gms | German Medical Science

60th Annual Meeting of the German Society of Neurosurgery (DGNC)
Joint Meeting with the Benelux countries and Bulgaria

German Society of Neurosurgery (DGNC)

24 - 27 May 2009, Münster

In vivo biodistribution and microvascular binding of a high-affinity monoclonal antibody fragment F8-SIP against the extra-domain A of fibronectin

Meeting Abstract

  • G. Parmaksiz - Klinik für Neurochirurgie, Charité - Universitätsmedizin Berlin
  • M. Czabanka - Klinik für Neurochirurgie, Charité - Universitätsmedizin Berlin
  • D. Neri - Institut für Pharmazeutische Wissenschaften, ETH Zürich
  • P. Vajkoczy - Klinik für Neurochirurgie, Charité - Universitätsmedizin Berlin

Deutsche Gesellschaft für Neurochirurgie. 60. Jahrestagung der Deutschen Gesellschaft für Neurochirurgie (DGNC), Joint Meeting mit den Benelux-Ländern und Bulgarien. Münster, 24.-27.05.2009. Düsseldorf: German Medical Science GMS Publishing House; 2009. DocP14-11

doi: 10.3205/09dgnc409, urn:nbn:de:0183-09dgnc4097

Published: May 20, 2009

© 2009 Parmaksiz et al.
This is an Open Access article distributed under the terms of the Creative Commons Attribution License ( You are free: to Share – to copy, distribute and transmit the work, provided the original author and source are credited.



Objective: The human monoclonal antibody fragment F8-SIP (small immunoprotein) is specific to the angiogenic marker EDA domain of fibronectin. The aim of our study was to characterize microvascular binding and biodistribution characteristics of F8-SIP.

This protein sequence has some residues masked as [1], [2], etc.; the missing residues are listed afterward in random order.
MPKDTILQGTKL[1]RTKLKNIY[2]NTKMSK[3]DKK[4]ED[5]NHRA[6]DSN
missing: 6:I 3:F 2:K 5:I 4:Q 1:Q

Methods: SF126 cells were implanted into dorsal skin chamber (DSC) preparations of nude mice. Microvascular and interstitial accumulation of F8-SIP and microvascular blood flow rates were analyzed at t=0h, t=2h, t=4h, and t=24h after intra-arterial application of fluorescence labeled F8-SIP (n=5 per group) by intravital microscopy. Host vasculature of mice without tumor bearing DSCs were used as control group.

Results: F8-SIP binds specifically to tumor vessels reaching its maximum binding capacity 4 hours after injection (t=0h: 26.12±10.89 vs. t=4h: 91.46±6.19; p<0.05). In control vasculature no binding was observed. Extravasation of F8-SIP into the tumor interstice was observed reaching its maximum 4 hours after injection (t=0h: 19.25±9.45 vs. t=4h: 60.41±7.77; p<0.05). Microvascular binding was flow-dependent with significantly increased binding in high flow-blood vessels (HF≥60nl/sec) compared to low flow-blood vessels (LF≤20nl/sec) by 44% at t=2h and by 22% at t=4h, respectively. F8-SIP binding preferentially occurred in angiogenic sprouts (AS) compared to remaining tumor vasculature (RTV) 2 hours after injection (AS: 115.14±12.38 vs. RTV: 77.86±11.25; p<0.05).

Conclusions: F8-SIP represents a useful tool to specifically target tumor microvessels. Microvascular binding occurs in a time- and blood flow dependent manner with preferential binding sites. Our results provide biodistribution characteristics that might be used for future clinical applications.